MSc ILS, Organisation of Knowledge, Exam Prep - 15th May 2013

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MSc ILS, Organisation of Knowledge, Exam Prep - 15th May 2013 by Mind Map: MSc ILS, Organisation of Knowledge, Exam Prep - 15th May 2013

1. ToC, Full Text Search, and BoBI

1.1. ToC

1.1.1. Exists at the beginning of a document. Represents the logical development of the document, with at least level one chapter headings.

1.1.2. Strengths

1.1.2.1. Easy to scan or browse to assess general relevance and breadth.

1.1.2.2. In an eBook it can be hyperlinked to the relevant section of text.

1.1.3. Weaknesses

1.1.3.1. Non alphabetical

1.1.3.2. Still requires the reader to unpack sizeable blocks of text to assess relevance fully

1.2. Full Text Search

1.2.1. An inverted file of all instances of a term at document, paragraph, and sentence level. Supported by functions for combinations of terms (Boolean), proximity of terms, and limiting of terms

1.2.2. Strengths

1.2.2.1. Cheap to implement

1.2.2.2. Can exploit lexical variety, being based on natural language

1.2.3. Weaknesses

1.2.3.1. Results can be noisy. Unsophisticated use is recall orientated, easily leading to information overload

1.2.3.2. Based only on terms within the text, so no tolerance for alternative terms for same concept

1.3. BoBI

1.3.1. An alphabetised list of major concepts in the text, which point to small areas of likely relevance rather than large sections of text.

1.3.2. Strenghts

1.3.2.1. More than a list of words within a text. Entries may include alternative terms, as see or see also references

1.3.2.2. Browsable

1.3.3. Weaknesses

1.3.3.1. Quality is variable. Length may be dictated to by economic considerations rather than by intellectual ones

1.3.3.2. Time consuming to construct, can delay publications

2. Examples from slide notes by Alan Poulter. Diagrams from IFLA (2009) FRBR Final Report, pp14,15

3. Access points(RDA), aka Added entries (AACR2).

3.1. (marks will tell me how many I need. 2 marks = 2 access points)

3.2. Access points guide the searcher towards the item. Taken from the data.

3.3. Assume main author/title

3.4. Extra routes to records

3.4.1. Other authors, contributors etc.

3.4.2. Organisational ‘parts’, e.g.

3.4.2.1. Research Unit A, Uni X.

3.4.2.2. Uni X, see also Research Unit A

3.4.3. Series

3.4.4. Related/component works

3.4.5. Alternative forms of all the above

3.5. Need authority files

4. Functional Requirements for Authority Data (FRAD)

4.1. Need for [internationally] agreed data about Group 1 and Group 2 entities

5. AACR2

5.1. Limitations of AACR2 and MARC21

5.1.1. Existing cataloguing records are monolithic

5.1.1.1. Consist of large numbers of fields

5.1.1.2. Un-related to other records (though access points can help)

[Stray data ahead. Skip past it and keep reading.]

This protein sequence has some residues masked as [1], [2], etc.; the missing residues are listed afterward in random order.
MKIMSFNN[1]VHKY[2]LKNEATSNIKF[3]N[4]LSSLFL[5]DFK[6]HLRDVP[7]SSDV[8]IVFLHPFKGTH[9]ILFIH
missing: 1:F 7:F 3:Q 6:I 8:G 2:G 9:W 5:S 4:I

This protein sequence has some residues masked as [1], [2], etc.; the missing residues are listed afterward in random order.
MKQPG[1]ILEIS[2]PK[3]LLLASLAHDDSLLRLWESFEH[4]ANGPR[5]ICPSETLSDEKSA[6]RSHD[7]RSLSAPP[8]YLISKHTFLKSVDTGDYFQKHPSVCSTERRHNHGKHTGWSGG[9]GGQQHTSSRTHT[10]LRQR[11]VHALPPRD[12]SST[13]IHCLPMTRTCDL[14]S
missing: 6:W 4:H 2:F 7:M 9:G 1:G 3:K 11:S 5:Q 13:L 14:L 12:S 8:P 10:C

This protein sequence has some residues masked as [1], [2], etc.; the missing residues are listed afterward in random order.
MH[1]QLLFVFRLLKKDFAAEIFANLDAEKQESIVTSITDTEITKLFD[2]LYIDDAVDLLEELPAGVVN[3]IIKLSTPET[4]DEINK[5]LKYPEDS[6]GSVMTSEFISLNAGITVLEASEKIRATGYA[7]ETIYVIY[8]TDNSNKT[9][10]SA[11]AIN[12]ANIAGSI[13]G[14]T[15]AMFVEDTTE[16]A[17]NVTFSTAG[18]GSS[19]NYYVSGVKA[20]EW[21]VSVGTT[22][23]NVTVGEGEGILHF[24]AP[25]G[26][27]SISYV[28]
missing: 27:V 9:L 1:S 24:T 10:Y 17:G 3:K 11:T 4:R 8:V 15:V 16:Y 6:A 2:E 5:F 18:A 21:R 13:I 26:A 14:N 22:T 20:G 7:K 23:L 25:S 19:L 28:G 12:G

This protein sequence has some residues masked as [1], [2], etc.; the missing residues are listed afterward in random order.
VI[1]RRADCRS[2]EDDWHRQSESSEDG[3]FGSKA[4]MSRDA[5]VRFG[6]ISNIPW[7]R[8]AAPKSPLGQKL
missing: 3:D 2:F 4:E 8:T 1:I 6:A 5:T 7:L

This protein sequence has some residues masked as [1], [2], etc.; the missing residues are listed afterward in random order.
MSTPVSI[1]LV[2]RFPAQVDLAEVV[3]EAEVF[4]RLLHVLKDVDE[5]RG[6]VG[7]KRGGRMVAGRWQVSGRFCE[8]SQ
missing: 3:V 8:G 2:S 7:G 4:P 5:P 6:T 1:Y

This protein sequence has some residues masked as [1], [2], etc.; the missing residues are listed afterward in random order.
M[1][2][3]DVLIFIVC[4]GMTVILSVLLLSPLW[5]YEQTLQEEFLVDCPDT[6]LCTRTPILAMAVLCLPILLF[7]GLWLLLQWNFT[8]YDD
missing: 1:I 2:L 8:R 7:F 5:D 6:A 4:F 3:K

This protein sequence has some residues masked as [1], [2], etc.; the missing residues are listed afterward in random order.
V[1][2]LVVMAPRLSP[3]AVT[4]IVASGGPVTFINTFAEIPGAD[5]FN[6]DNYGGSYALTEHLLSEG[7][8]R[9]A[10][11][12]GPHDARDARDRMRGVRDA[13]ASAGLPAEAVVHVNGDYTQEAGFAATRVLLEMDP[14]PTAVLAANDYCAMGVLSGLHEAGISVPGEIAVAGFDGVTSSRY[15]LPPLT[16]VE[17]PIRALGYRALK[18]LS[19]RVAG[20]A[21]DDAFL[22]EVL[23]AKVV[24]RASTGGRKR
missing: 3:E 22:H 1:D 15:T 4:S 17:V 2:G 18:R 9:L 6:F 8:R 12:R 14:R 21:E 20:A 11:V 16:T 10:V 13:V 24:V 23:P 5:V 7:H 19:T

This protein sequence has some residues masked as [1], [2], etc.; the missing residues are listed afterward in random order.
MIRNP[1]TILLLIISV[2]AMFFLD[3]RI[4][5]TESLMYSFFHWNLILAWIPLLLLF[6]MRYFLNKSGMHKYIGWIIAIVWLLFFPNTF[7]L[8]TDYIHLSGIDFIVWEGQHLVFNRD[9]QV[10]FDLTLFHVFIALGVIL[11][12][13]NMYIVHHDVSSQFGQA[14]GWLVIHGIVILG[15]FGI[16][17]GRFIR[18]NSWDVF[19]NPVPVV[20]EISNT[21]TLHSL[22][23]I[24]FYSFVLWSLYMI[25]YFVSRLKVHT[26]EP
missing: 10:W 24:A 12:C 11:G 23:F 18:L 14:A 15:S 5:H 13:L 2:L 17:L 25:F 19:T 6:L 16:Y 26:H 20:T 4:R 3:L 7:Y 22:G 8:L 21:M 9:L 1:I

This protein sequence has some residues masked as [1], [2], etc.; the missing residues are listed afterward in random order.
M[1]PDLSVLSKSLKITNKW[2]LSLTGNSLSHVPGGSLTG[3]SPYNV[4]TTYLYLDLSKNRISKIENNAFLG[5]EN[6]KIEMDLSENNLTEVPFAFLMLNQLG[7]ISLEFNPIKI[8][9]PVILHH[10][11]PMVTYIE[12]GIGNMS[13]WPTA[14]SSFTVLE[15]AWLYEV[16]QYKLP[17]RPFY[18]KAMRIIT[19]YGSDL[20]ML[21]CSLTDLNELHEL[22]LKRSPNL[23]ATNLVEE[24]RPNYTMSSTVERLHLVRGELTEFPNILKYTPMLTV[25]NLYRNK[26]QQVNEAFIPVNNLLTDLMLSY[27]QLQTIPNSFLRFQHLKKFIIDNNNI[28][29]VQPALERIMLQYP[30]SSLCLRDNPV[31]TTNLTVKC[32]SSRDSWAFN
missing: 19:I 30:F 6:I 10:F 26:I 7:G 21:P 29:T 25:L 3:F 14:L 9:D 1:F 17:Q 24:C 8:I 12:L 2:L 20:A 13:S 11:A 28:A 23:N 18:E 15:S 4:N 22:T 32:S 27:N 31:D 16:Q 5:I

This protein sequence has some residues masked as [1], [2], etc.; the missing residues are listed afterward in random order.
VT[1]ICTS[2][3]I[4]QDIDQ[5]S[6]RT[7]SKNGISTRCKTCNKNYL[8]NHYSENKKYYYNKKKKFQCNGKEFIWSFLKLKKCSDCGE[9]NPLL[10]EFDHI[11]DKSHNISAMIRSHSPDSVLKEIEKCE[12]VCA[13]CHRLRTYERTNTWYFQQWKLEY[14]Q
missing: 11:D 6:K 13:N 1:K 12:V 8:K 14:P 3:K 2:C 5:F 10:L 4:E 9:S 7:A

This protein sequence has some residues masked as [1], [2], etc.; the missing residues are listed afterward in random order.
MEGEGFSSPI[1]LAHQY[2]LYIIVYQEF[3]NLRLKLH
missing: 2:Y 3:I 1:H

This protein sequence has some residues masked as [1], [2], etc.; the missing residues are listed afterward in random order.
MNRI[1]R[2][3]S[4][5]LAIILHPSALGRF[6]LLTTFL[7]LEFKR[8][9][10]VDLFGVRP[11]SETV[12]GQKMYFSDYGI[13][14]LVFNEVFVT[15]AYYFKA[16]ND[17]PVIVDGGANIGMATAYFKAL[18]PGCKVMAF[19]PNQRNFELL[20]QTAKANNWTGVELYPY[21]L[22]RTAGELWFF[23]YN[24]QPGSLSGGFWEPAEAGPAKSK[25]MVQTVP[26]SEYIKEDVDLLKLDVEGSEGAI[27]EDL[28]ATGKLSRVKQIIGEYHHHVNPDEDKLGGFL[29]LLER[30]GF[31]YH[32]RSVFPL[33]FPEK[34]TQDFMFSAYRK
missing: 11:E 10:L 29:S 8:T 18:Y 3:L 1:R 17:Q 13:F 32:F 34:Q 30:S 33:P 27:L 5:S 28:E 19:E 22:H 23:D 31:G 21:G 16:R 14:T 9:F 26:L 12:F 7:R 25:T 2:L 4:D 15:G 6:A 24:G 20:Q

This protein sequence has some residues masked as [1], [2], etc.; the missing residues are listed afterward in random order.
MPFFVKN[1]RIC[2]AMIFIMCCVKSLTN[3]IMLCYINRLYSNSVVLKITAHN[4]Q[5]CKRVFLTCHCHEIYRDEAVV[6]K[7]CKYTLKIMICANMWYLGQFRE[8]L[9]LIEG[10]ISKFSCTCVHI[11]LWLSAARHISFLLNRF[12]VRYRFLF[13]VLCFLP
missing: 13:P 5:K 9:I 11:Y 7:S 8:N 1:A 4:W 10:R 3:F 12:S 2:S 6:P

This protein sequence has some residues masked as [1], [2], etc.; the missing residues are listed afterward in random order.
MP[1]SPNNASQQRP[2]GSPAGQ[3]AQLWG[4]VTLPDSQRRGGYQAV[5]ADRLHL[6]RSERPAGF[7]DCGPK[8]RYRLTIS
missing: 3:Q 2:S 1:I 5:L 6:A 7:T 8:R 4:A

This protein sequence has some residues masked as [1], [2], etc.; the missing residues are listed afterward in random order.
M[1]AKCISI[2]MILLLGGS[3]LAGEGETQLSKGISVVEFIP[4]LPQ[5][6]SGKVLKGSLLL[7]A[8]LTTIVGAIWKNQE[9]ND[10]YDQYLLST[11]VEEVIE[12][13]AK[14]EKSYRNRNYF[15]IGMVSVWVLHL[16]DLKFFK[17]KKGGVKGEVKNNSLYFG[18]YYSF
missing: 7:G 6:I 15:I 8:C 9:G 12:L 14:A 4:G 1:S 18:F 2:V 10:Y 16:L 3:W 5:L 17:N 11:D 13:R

5.1.2. As a consequence analysis is repeated and information duplicated

5.1.3. Structure is practitioner driven rather than user driven

5.1.4. Developed in a world where the physical library was dominant

5.1.5. Focused on more traditional bibliographic needs

5.1.6. Ill-equipped to deal with the variety of digital resources which now exist

5.2. AACR2 was first published in 1978 (revised 1998/2002) as a joint effort of the American Library Association, the Canadian Library Association, and the Chartered Institute of Library and Information Professionals.

5.3. It provides a set of agreed rules for:

5.3.1. 1. Description (e.g. the attributes of an object)

5.3.2. 2. Access points (e.g. how people search for an object

5.4. e.g

5.4.1. Organizing knowledge : an introduction to managing access to information / Jennifer Rowley and Richard Hartley. — 4th ed. — Aldershot : Ashgate, 2008. — xxiv, 367 p. : ill. ; 24 cm. — Revision of : 3rd ed. Aldershot : Gower, 2000. — ISBN13 978-0-75464431-6 (pbk)

6. Universal Classification Schemes, aka Enumerative Schemes.

6.1. DDC – Created by Melvil Dewey and now in its 23rd edition

6.1.1. DDC

6.1.1.1. Strengths

6.1.1.1.1. 4. Licence to give you the topic in language appropriate to the current day. Should be understandable.

6.1.1.1.2. 1. Universal system. Good because its everywhere. So big places make records you can tap into, plenty of available support.

6.1.1.1.3. 2. Longevity

6.1.1.1.4. 3. Core advantage in being the first. Leads to inertia. Makes a challenge difficult.

6.1.1.1.5. 5. Easy to browse

6.1.1.2. Weaknesses

6.1.1.2.1. 1. Anglo American view of the world. Bad at keeping up with changes in bias in subjects. Western white male Victorians. New topics and currency, knowledge doesn't sit still.

6.1.1.2.2. 7. Spelling issues

6.1.1.2.3. 2. New editions, that move numbers around, cause implementation problems.

6.1.1.2.4. 3. Notation is non expressive, numbers for subjects avoids naming. Notation tries to be expressive, but it isn't.

6.1.1.2.5. 4. Users miss the detail and care in the notation. Universal system is unrealistic, local variations; how deep do you go with dewey in your specific situation. Local conventions are a weakness?

6.1.1.2.6. 5. Hospitality, what sort of subjects are contained. Dispersion, correspond to a pattern of knowledge, but might be a breakage in the nearness of subjects.

6.1.1.2.7. 6. Compromises often need to be made and a best fit approach adopted